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Petit Bureau en Forme Libre

c. 1952/2021

by Charlotte Perriand
for Cassina

Petit Bureau en Forme Libre

by Charlotte Perriand
for  Cassina

or Call to Order

With its smooth, rounded edges and asym­met­ri­cal form, the Petit Bureau En Forme Libre was designed in 1952 by Char­lotte Perriand as a clever solu­tion for smaller spaces thanks to its contained dimensions.

Rein­tro­duced in 2021 in collab­o­ra­tion with Pernette Perriand-Barsac, slight changes have made this elegant desk suit­able for profes­sional use.‎ A cable passage posi­tioned on the left-hand side of the desktop leads to a built-in power unit, sold sepa­rately, that features two USB sockets (type A+N and C) and a plug socket.‎ The cable entry pocket cover is uphol­stered in black or tobacco-colored saddle leather, just like the optional, non-slip desk pad to protect the desk’s surface.‎

The solid Canaletto walnut version of the Petit bureau en forme libre high­lights the beauty of the desk’s natural mate­ri­als and testi­monies Cassina’s skill in wood crafts­man­ship.‎ The desk is also avail­able in solid Mahogany and matt lacquered wood in a variety of colors.‎


Charlotte Perriand

France (1903–1999)

In her eight-decade career, Charlotte Perriand contributed to countless design projects that allowed her to experiment with material. She explored working with tubular steel furniture, natural pieces in ebonized wood, bamboo furniture in Japan, and more. Paying close attention to the functionality of the furniture and the arrangement of the interior environment, Perriand designed pieces that were meant to be comfortably used and enjoyed in a space, as evidenced in her famed 1959 daybed or curved-back LC7 chair. Her revolutionary user-centric approach helped establish her as a seminal figure in the modernist design movement whose legacy endures to this day.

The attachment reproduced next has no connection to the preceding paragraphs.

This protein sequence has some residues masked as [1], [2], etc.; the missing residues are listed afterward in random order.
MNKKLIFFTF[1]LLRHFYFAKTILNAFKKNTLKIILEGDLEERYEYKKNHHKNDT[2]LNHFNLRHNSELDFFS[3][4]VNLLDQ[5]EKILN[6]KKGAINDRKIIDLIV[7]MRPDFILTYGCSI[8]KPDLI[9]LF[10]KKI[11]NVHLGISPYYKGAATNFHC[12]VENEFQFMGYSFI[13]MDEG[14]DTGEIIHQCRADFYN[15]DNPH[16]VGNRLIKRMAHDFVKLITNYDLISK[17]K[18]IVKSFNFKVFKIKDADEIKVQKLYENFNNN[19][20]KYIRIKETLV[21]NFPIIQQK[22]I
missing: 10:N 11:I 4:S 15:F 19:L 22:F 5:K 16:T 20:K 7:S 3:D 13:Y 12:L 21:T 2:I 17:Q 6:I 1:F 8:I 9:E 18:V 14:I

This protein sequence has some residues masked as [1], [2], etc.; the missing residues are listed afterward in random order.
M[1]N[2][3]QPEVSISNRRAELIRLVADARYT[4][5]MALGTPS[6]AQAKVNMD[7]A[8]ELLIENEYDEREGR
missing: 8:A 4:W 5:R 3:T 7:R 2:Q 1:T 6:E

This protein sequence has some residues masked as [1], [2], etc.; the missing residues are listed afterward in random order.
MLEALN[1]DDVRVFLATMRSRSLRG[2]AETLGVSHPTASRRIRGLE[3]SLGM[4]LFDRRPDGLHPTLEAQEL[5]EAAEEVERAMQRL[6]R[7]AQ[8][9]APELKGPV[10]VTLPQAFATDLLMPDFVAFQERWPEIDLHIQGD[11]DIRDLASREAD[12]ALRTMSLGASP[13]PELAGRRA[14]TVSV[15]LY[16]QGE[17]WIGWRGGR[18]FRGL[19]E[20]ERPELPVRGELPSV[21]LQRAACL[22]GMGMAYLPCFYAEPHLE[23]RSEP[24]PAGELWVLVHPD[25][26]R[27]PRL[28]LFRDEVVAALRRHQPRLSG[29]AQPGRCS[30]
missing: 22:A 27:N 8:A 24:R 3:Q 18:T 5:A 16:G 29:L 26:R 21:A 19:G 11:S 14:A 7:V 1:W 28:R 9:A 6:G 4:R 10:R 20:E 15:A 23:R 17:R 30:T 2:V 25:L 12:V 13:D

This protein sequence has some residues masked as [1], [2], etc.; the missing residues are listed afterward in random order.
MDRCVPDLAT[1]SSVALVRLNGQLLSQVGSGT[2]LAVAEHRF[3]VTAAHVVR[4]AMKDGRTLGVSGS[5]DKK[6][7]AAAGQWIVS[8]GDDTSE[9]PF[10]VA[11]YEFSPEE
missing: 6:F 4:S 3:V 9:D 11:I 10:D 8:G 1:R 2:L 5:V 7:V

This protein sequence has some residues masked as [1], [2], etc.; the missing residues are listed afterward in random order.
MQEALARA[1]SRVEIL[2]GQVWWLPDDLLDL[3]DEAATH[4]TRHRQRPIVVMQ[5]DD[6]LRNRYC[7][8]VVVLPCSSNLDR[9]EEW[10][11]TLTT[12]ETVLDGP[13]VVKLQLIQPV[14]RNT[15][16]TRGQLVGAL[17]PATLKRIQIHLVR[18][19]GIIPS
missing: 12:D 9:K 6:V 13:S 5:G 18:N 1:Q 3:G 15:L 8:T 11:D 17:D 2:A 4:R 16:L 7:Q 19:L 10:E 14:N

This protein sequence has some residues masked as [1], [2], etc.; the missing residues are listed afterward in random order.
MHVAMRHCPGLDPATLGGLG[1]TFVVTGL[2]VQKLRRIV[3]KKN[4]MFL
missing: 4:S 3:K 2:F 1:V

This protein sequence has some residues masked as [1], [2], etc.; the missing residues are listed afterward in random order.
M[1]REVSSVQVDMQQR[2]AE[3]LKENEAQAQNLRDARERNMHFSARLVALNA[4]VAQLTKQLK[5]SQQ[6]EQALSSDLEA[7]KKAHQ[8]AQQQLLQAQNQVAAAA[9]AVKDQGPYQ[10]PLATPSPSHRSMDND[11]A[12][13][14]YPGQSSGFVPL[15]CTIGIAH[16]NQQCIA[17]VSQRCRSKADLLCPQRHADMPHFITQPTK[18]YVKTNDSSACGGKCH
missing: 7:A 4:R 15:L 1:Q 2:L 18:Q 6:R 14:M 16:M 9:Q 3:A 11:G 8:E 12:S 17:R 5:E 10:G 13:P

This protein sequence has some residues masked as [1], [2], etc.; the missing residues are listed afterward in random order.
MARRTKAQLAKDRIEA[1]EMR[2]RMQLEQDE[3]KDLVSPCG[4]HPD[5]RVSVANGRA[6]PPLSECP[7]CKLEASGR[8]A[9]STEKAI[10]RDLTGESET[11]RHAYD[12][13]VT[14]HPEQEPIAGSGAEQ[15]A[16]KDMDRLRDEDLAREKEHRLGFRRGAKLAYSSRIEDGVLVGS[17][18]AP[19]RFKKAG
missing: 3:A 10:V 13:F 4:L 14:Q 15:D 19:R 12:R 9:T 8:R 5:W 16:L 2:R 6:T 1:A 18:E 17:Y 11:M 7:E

Not long after graduating from Ecole de L'Union Centrale de Arts Decoratifs in Paris, Perriand impressed critics with “Bar Under the Roof,” an installation featuring an aluminum and chrome bar counter and card table presented at the Salon d’Automne in 1927. The showcase established her as an avant-garde talent to watch and wowed a personal icon of hers, Le Corbusier—who invited her to join his studio and work on furniture designs with him and his cousin Pierre Jeanneret. The trio went on to craft some of the most enduring modern furniture pieces of the 20th century, such as the widely collected LC4 chaise longue, today produced by Cassina.

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